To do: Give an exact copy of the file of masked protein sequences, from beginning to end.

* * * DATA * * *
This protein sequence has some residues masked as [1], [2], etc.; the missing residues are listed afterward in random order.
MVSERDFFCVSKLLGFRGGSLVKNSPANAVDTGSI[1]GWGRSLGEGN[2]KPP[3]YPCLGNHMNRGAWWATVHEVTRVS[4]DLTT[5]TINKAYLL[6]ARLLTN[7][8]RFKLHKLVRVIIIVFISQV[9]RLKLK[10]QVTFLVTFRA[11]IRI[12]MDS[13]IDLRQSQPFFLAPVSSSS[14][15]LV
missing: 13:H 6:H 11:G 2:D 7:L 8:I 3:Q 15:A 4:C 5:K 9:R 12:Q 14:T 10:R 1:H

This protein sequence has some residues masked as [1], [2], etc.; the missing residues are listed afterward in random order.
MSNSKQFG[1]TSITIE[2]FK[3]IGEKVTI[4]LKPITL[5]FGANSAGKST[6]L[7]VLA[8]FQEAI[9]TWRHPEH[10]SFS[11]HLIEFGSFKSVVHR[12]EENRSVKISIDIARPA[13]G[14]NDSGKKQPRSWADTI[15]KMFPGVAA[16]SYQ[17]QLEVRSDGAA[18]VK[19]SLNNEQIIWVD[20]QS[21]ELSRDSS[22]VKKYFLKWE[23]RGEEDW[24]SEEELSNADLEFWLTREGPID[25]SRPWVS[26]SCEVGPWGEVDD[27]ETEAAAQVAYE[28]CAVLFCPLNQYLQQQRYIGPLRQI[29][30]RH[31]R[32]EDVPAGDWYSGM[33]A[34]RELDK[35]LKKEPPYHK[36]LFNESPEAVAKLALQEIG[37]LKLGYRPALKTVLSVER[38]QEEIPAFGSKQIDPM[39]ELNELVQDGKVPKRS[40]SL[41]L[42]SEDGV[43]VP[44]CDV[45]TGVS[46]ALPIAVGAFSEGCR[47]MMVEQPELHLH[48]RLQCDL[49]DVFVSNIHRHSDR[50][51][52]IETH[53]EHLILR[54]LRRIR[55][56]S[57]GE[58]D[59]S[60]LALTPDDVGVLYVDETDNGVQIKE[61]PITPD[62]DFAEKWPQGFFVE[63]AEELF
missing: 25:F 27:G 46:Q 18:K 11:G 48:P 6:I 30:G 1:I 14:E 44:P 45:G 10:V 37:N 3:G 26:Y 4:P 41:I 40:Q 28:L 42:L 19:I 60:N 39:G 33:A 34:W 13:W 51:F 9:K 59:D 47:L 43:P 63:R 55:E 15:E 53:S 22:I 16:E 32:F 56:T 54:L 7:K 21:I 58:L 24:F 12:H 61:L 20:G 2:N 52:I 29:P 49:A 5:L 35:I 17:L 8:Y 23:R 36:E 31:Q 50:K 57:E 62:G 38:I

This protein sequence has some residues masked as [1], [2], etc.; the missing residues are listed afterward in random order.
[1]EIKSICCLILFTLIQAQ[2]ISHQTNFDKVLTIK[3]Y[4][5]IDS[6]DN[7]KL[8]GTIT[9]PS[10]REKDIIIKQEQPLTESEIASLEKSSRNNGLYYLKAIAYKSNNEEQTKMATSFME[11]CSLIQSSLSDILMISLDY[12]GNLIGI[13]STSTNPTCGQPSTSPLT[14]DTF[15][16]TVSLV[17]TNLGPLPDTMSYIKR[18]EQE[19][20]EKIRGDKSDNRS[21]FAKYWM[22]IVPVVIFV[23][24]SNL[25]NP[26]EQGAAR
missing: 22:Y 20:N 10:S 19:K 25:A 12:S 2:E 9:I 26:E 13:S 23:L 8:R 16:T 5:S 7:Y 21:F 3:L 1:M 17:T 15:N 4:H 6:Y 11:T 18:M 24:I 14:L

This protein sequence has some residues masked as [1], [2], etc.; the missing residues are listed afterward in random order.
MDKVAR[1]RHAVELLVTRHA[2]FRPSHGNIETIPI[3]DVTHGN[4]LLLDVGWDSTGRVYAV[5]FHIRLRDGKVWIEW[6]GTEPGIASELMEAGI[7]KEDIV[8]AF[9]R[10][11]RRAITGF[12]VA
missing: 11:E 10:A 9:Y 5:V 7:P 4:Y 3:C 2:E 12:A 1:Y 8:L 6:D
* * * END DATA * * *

This protein sequence has some residues masked as [1], [2], etc.; the missing residues are listed afterward in random order.
MVSERDFFCVSKLLGFRGGSLVKNSPANAVDTGSI[1]GWGRSLGEGN[2]KPP[3]YPCLGNHMNRGAWWATVHEVTRVS[4]DLTT[5]TINKAYLL[6]ARLLTN[7][8]RFKLHKLVRVIIIVFISQV[9]RLKLK[10]QVTFLVTFRA[11]IRI[12]MDS[13]IDLRQSQPFFLAPVSSSS[14][15]LV
missing: 13:H 6:H 11:G 2:D 7:L 8:I 3:Q 15:A 4:C 5:K 9:R 12:Q 14:T 10:R 1:H

This protein sequence has some residues masked as [1], [2], etc.; the missing residues are listed afterward in random order.
MSNSKQFG[1]TSITIE[2]FK[3]IGEKVTI[4]LKPITL[5]FGANSAGKST[6]L[7]VLA[8]FQEAI[9]TWRHPEH[10]SFS[11]HLIEFGSFKSVVHR[12]EENRSVKISIDIARPA[13]G[14]NDSGKKQPRSWADTI[15]KMFPGVAA[16]SYQ[17]QLEVRSDGAA[18]VK[19]SLNNEQIIWVD[20]QS[21]ELSRDSS[22]VKKYFLKWE[23]RGEEDW[24]SEEELSNADLEFWLTREGPID[25]SRPWVS[26]SCEVGPWGEVDD[27]ETEAAAQVAYE[28]CAVLFCPLNQYLQQQRYIGPLRQI[29][30]RH[31]R[32]EDVPAGDWYSGM[33]A[34]RELDK[35]LKKEPPYHK[36]LFNESPEAVAKLALQEIG[37]LKLGYRPALKTVLSVER[38]QEEIPAFGSKQIDPM[39]ELNELVQDGKVPKRS[40]SL[41]L[42]SEDGV[43]VP[44]CDV[45]TGVS[46]ALPIAVGAFSEGCR[47]MMVEQPELHLH[48]RLQCDL[49]DVFVSNIHRHSDR[50][51][52]IETH[53]EHLILR[54]LRRIR[55][56]S[57]GE[58]D[59]S[60]LALTPDDVGVLYVDETDNGVQIKE[61]PITPD[62]DFAEKWPQGFFVE[63]AEELF
missing: 25:F 27:G 46:Q 18:K 11:G 48:P 6:I 30:G 1:I 14:E 44:P 45:G 10:V 37:N 3:G 26:Y 4:P 41:I 40:Q 28:L 42:L 19:I 60:N 39:G 33:A 34:W 13:W 51:F 9:K 59:D 47:L 43:P 63:R 55:E 15:E 53:S 22:I 16:E 32:F 56:T 54:L 7:K 21:I 58:L 24:F 12:H 61:L 20:G 2:N 52:I 29:P 49:A 5:L 35:I 17:L 8:Y 23:R 36:E 31:Q 50:K 57:E 62:G 38:I

This protein sequence has some residues masked as [1], [2], etc.; the missing residues are listed afterward in random order.
[1]EIKSICCLILFTLIQAQ[2]ISHQTNFDKVLTIK[3]Y[4][5]IDS[6]DN[7]KL[8]GTIT[9]PS[10]REKDIIIKQEQPLTESEIASLEKSSRNNGLYYLKAIAYKSNNEEQTKMATSFME[11]CSLIQSSLSDILMISLDY[12]GNLIGI[13]STSTNPTCGQPSTSPLT[14]DTF[15][16]TVSLV[17]TNLGPLPDTMSYIKR[18]EQE[19][20]EKIRGDKSDNRS[21]FAKYWM[22]IVPVVIFV[23][24]SNL[25]NP[26]EQGAAR
missing: 22:Y 20:N 10:S 19:K 25:A 12:S 2:E 9:I 26:E 13:S 23:L 8:R 16:T 5:S 7:Y 21:F 3:L 1:M 17:T 15:N 4:H 6:Y 11:T 18:M 24:I 14:L

This protein sequence has some residues masked as [1], [2], etc.; the missing residues are listed afterward in random order.
MDKVAR[1]RHAVELLVTRHA[2]FRPSHGNIETIPI[3]DVTHGN[4]LLLDVGWDSTGRVYAV[5]FHIRLRDGKVWIEW[6]GTEPGIASELMEAGI[7]KEDIV[8]AF[9]R[10][11]RRAITGF[12]VA
missing: 11:E 10:A 9:Y 5:V 7:P 4:Y 3:C 2:E 12:A 1:Y 8:L 6:D